Living Lakes Canada hosted a two-day stream health assessment course in Canmore, Alberta on July 16-17. There were 18 participants that attended the course to learn data collection techniques for biomonitoring, following the Canadian Aquatic Biomonitoring Network protocol.
The Bow Valley watershed (http://watershedreports.wwf.ca/…) has been listed as a red zone for Whirling Disease. Whirling Disease is caused by a parasite that affects salmonid (trout, salmon and whitefish). It uses these fish and an aquatic worm and hosts. Juvenile fish are most susceptible to Whirling disease. Whirling disease causes skeletal deformation and neurological damage. Fish “whirl” like a corkscrew, making them easy prey and not feeding appropriately.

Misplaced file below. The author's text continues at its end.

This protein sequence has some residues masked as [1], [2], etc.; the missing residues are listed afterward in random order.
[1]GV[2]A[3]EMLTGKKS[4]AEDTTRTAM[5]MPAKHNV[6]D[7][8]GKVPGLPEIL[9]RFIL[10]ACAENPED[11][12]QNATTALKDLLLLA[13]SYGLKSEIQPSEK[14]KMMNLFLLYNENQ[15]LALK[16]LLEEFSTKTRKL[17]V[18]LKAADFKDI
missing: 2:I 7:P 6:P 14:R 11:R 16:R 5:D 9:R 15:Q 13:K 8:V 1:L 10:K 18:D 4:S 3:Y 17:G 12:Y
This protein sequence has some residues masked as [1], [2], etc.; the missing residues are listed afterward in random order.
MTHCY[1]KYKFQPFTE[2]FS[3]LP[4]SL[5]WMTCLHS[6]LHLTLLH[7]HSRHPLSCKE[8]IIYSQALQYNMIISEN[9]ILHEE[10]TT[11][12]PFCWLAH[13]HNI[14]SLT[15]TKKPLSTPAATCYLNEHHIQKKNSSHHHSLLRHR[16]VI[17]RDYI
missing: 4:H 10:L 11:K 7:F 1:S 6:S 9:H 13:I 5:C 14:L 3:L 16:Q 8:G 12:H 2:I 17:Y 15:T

Whirling Disease was detected in the Bow River watershed making it a red zone according to Alberta Environment and Parks (https://www.alberta.ca/whirling-disease.aspx).
During our CABiN course, Living Lakes Canada helped prevent the spread of Whirling disease by following the AEP decontamination protocol. We had the great experience of linking up with one of the decontamination trailers that drove across the province to decontaminate all of our equipment – FREE of charge. We now feel confident bringing our equipment to the next watershed, without any invasive hitch hikers or Whirling disease attached.
For a blog about the Canmore course submitted by WWF-Canada STREAM team member Catherine Paquette click HERE.